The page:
According to the taxation laws in Latvia, taxes are applied at national and local level. Companies are subject to the corporate tax that applies on the worldwide income of Latvian companies and on the source-income for foreign companies. A foreign company will be taxed on its source-based income only if it has no permanent establishment in Latvia. In 2013, Latvia enabled a new tax regime for holding companies that provides exemptions to certain incomes.
Starting 2013, dividends paid to foreign companies will no longer be subject to the withholding tax in Latvia, unless they are sent to a foreign company in a country that was designated a low tax zone. Dividends are subject to the withholding tax of 10%, if they are distributed to individuals, and 15% if they are paid to foreign companies in countries designated as low tax areas.
In Latvia, interests paid to foreign companies are subject to a 10% withholding tax and 5% if paid by a bank. Foreign companies within the European Union are exempt from paying withholding taxes on interests. Also, starting 2014, interest payments will no longer be subject to withholding taxes unless they are sent to a foreign company in a country designated a low tax zone.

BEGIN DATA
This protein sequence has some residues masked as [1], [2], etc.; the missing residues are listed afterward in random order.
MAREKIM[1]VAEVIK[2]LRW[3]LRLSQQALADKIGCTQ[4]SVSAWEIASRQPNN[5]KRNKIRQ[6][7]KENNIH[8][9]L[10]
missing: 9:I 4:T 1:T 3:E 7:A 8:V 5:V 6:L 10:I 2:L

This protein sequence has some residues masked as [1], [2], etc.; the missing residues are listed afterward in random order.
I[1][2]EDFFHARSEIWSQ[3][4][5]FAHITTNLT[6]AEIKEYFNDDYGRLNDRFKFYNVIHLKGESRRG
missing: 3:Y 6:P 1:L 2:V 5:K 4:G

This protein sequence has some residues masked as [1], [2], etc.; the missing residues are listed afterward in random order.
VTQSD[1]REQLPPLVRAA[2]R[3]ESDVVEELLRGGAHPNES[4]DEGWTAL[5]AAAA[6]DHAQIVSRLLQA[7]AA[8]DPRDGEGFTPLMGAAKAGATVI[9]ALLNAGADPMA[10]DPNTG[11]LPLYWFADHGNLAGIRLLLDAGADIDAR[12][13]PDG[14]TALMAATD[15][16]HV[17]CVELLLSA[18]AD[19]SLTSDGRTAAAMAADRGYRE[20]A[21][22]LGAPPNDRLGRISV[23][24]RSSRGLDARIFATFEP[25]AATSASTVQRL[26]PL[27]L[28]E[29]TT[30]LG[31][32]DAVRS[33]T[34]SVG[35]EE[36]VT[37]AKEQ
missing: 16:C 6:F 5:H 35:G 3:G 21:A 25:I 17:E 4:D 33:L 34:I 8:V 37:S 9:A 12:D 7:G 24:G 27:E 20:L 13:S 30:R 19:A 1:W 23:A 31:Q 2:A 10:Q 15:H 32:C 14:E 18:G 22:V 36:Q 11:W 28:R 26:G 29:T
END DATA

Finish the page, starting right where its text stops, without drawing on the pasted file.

Capital gains earned by foreign companies in Latvia will be levied a withholding tax on the sale of real estate properties located in the country. The tax rate is 2%, if the buyer is a Latvian taxpayer.
Royalties are subject to a withholding tax that depends on the type of intellectual property. The tax rates are 15% or 5%, accoding to the case. For foreign companies registered in EU countries, the withholding tax applied was levied at a 5% rate, but starting 2014 this tax is no longer levied.
According to the Corporate Income Tax (CIT) in Latvia, until recently profits made from publicly traded shares, bonds and other types of investments by foreign companies located in EEA (European Economic Area) countries were not taxed compared to the same securities bringing profits to foreign companies in other countries. This provision, however, will be modified allowing profits made from securities, other than shares, to become taxable and losses deductible no matter the country the foreign company is registered in. This way, Latvia is trying to keep up with the Maltese and Cypriot special tax regimes applied to holdings and thus attracts more foreign investments.
For details about the new provisions of the Corporate Income Tax, you can contact our lawyers in Latvia.
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